It didn’t. But I stood by what I said. Not all guys are like that.

When I was nineteen and my roommate decided the only way to celebrate the end of midterms was to get wasted at a club, I humoured her.
Four drinks, countless leers and five hands up my skirt later, I informed her I was ready to leave.
“I get why you’re upset,” she told me on the walk home, “but you have to tolerate that sort of thing if you want to have any fun. And really, not all guys are like that.”

(Age nineteen also saw me propositioned for casual sex by no fewer than three different male friends, and while I still believe that guys and girls can indeed be just friends, I was beginning to see my uncle’s point.)

When I was twenty and a stranger that started chatting to me in my usual cafe asked if he could walk with me (since we were going the same way and all), I accepted.
Before we’d even made it three blocks he was pulling me into an alleyway and trying to put his hands up my shirt. “You were staring,” he laughed when I asked what the fuck he was doing (I wasn’t), “I’m just taking pity.”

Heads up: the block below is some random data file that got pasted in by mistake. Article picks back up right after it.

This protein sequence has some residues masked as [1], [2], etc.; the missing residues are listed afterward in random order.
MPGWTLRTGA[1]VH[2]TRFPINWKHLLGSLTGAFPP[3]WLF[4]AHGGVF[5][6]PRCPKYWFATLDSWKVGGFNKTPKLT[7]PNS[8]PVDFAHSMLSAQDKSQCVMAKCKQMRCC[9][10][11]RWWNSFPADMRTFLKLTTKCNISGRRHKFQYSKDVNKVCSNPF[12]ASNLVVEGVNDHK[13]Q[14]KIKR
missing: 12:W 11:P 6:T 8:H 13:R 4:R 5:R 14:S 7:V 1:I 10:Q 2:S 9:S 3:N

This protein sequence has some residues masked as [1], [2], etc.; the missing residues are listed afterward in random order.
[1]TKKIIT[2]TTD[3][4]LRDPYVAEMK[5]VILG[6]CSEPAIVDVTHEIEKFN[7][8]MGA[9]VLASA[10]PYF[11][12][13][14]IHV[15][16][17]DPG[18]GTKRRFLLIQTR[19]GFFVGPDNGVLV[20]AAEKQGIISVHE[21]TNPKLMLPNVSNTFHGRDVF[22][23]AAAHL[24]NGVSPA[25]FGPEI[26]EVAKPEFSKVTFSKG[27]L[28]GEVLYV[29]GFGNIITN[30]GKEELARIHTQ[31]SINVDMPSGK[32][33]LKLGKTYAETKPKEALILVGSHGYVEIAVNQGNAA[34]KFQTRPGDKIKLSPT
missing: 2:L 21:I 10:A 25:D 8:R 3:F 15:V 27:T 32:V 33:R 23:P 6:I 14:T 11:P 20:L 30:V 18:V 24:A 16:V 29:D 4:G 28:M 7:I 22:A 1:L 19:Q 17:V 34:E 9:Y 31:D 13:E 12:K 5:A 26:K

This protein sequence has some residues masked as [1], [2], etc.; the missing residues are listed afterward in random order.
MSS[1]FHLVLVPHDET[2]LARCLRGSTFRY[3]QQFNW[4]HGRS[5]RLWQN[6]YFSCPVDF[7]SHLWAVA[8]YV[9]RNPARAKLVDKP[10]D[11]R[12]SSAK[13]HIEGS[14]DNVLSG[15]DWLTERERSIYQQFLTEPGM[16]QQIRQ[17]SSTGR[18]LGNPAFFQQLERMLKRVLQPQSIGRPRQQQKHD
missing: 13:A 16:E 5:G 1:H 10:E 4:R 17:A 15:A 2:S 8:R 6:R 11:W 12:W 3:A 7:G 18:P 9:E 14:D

But not all guys are like that.

I am twenty one and a few days ago a friend and I were walking down the street. A car drove by with the windows down, and a young man stuck his head out and whistled as they passed. I ignored it, carrying on with the conversation.
My friend did not. “Did you know those people?” He asked.
“Not at all,” I answered.
Later when we sat down to eat he got this thoughtful look on his face. When I asked what was wrong he said, “You know not all guys do that kind of thing, right? We’re not all like that.”
As if he were imparting some great profound truth I’d never realized before. My entire life has been turned around, because now I’ve been enlightened: not all guys are like that.

No. Not all guys are. But enough are. Enough that I am uncomfortable when a man sits next to me on the bus. Enough that I will cross to the other side of the street if I see a pack of guys coming my way. Enough that even fleeting eye contact with a male stranger makes my insides crawl with unease. Enough that I cannot feel safe alone in a room with some of my male friends, even ones I’ve known for years. Enough that when I go out past dark for chips or milk or toilet paper, I carry a knife, I wear a coat that obscures my figure, I mimic a man’s gait. Enough that three years later I keep the story of that day to myself, when the only thing that saved me from being raped was a right hook to the jaw and a threat to scream in a crowded dorm, because I know what the response will be.